Syrian government forces on Monday repelled a renewed rebel assault southwest of the city of Aleppo, forcing opposition forces to retreat from positions they seized a day earlier in the latest territorial back and forth between the two warring sides trying to break each other's hold around Syria's largest city.
The development followed intense and deadly battles around Aleppo and stepped up airstrikes by the Syrian and Russian air forces in Aleppo and nearby Idlib province.
The Islamic state group, meanwhile, claimed responsibility for a suicide bombing that struck a bus transporting rebels through a border crossing between Syria's opposition-held Idlib province and Turkey, killing more than 30 fighters.
The Atmeh border post is one of several crossings Syrian rebels use to bring in fighters and supplies. The Syrian Observatory for Human Rights said the death toll from the bombing rose to 32, expecting it to go even higher.
A media activist in the province who spoke on condition of anonymity for fear of retribution said some 200 rebels from various factions are based near Atmeh and regularly bring in weapons through the crossing.
The attempt to seize new ground around the city of Aleppo on Sunday was spearheaded by a coalition of rebel and militant groups, including Syria's rebranded al-Qaida branch, which now goes under the name of Fath al-Sham.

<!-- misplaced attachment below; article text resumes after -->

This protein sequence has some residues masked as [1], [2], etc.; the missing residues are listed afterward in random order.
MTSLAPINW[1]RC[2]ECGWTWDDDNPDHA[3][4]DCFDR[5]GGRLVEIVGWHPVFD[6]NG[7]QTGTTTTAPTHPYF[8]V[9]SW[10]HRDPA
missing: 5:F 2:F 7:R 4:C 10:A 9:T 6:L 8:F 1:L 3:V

Fath al-Sham was formerly known as the Nusra Front but recently changed its name and said it was severing ties with the global terror network in an apparent attempt to evade Russian and U.S.-led airstrikes targeting militants.
Fighting in Aleppo, once Syria's largest city and commercial capital, has intensified in recent weeks. The city near the Turkish border has been split between a rebel-held eastern part and a government-held western part since 2012. It has become the focal point of the war, encapsulating the bloody stalemate of Syria's conflict, now in its sixth year.
The rebel assault targeted key army positions at a cement factory southwest of Aleppo. Fath al-Sham posted video that purported to show militants pounding government positions with artillery and tank fire.
However, opposition activists and militant websites reported Monday that the rebels and militants retreated from all positions they seized near the cement factory following a massive government counterattack.
The Britain-based Syrian Observatory for Human Rights, which monitors the war through a network of activists on the ground, said at least 35 rebels were killed in the fighting.
A Syrian military official said the Syrian air force launched “precise airstrikes on groupings and movements of terrorist groups south and west of Aleppo'' that resulted in the death of dozens of “terrorists.'' The official spoke on condition of anonymity in line with regulations.
The Syrian government describes all armed groups fighting to topple President Bashar al-Assad as terrorists.
German Chancellor Angela Merkel's spokesman on Monday called on Russia, which is backing Assad, to exert its “great influence on the Syrian president'' to alleviate the suffering in Aleppo.
Spokesman Steffen Seibert also criticized Moscow's offer of a daily three-hour cease-fire in Aleppo.
He said Russia's promise of three-hour cease-fires to allow humanitarian aid into Aleppo “is meant to sound like a concession, but is actually cynicism, since everyone knows that this time is nowhere near enough to really restore supplies to desperate people.''